Patrick claimed the Norris was a 'decent user' when he sold it to me, and it was as he described. The opening was tight, the blade had lots of life in it still, there were no cracks in the plane anywhere. It was well patinated, in fact it look like it had rolled around in a tool kit for a long time and was covered in tiny dents! But they were just superficial. A quick sharpening had it spitting out shavings, but the adjustment mechanism was pretty stiff, and it was apparent that the bottom of the plane was not flat.

So I decided to work on the flatness by scraping it with a carbide scraping tool, an old-school technique I learned 10+ years ago at a seminar down in Seattle. Most people (myself included) will use a piece of sandpaper on a flat surface, like a jointer's outfeed table, to flatten the bottom of a plane. This technique is fine, but scraping will provide a far more uniformly flat surface, to within a fraction of a thousanth of an inch.

In fact, the Stanley/Bailey was my first experiment in scraping, It was in really bad shape initially, so I took it with me to that scraping class just for a lark, and had good success in making in extremely flat.
Bottom of the Stanley plane's scrape marks

So I hoped to replicate that success on the Norris. In a nutshell, the process involves rolling out ink to a very thin layer on a granite surface plate, then setting down the plane on the surface plate. When the plane is lifted up, all the high spots will have ink on them and the low spots will not. Then, using a carbide tipped tool, all the inked spots are scraped off. The process is repeated as many times as required to get the surface flat. Since scraping only removes a tiny bit of material, it could take 50 or more passes to get the surface properly flat.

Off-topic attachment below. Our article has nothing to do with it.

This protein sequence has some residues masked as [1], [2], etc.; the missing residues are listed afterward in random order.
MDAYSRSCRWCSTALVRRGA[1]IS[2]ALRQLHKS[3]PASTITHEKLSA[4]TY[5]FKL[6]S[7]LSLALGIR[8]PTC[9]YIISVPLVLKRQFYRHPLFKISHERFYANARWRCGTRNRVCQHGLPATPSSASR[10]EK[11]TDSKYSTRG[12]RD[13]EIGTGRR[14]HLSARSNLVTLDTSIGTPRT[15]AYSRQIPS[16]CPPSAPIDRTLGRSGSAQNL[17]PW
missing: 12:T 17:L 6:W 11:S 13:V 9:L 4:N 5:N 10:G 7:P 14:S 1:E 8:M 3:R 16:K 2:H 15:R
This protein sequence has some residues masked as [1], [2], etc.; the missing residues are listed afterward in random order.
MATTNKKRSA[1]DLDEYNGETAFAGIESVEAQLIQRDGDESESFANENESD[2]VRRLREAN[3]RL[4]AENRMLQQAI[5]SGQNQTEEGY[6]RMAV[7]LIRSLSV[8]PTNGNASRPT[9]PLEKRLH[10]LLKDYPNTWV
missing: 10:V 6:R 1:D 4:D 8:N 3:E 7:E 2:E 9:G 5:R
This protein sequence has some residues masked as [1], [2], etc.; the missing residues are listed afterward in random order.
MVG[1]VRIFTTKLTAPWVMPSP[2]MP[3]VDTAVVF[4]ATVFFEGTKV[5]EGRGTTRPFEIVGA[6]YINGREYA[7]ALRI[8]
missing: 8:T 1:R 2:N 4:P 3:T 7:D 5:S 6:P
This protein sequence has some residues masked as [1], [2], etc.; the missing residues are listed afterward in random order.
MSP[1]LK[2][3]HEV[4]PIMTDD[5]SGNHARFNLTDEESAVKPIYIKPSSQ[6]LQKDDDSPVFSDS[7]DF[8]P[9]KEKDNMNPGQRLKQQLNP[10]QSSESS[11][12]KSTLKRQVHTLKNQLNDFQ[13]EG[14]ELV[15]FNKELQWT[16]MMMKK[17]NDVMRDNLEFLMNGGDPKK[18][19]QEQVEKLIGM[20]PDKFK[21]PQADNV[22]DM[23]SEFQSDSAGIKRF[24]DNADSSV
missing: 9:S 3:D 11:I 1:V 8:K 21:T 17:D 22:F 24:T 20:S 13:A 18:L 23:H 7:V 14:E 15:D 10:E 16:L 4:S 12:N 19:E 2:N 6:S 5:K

Here is the Norris part way through the process. I think the ink on the surface plate was too thick, it should have been more like a series of spots than a continuous area.

I worked on scraping it over two days and lost count of the number of passes I took. Because it is quite messy I was doing it outside. It finally started to rain on the second day so I had to call it done. It definitely cuts better than it did before being scraped, but is still not what I hoped. I think I need to give the blade a proper sharpening, and loosen up the adjustment mechanism before I pass judgment on it.

Saturday, March 5, 2016

Boxes Round 2 - The One Day Box Challenge

After the middling success of my finger jointed boxes, I still had a bunch of dimensioned material lying around suitable for a couple of larger boxes. So I decided to abandon the finger jointed technique, and instead challenged myself to use whatever technique I wanted, but to take no more than one day to do each box.

Aaaaand we're off on the One Day Box Challenge!

First up was some beech, I had three pieces about 10" long each. I decided to use the Golden Ratio to set the dimensions of the box, so I cut one piece in half for 5", and then trimmed the other two pieces to about 8". I decided to use an overlapping butt joint, similar to some boxes I had built last Christmas.

After gluing them up (OK that was overnight) I decided the butt joint was not durable enough, so I wound up pinning the corners. For that I used bamboo skewers. It turns out though that bamboo skewers' diameters are wildly inconsistent, so I drove them through a series of smaller and smaller holes in a drill gage, until I got them to where I wanted.

I tried the same trick on some ebony, thinking that contrasting pins would be cool, but it was impossible to keep the ebony 'dowel' straight especially as the diameter got smaller.

I routed a groove on the insides of the pieces for the bottom to fit into. Amazingly, I had a piece of catalpa kicking around that was almost the perfect size for the bottom.

So once the pins were glued in place, I sanded the sides of the box down to make the pins' surface match the box surface perfectly.

The next box was similar, but was of plum with a spalted elm bottom. I decided to have the joints stick out a bit in a kind of salute to the Craftsman style of yore.

Anyways I think they turned out alright. My wife was impressed enough with this recent flurry of boxes that she asked me to make her a jewelry box.

I have also done some work on the cherry table, will show more on it next time.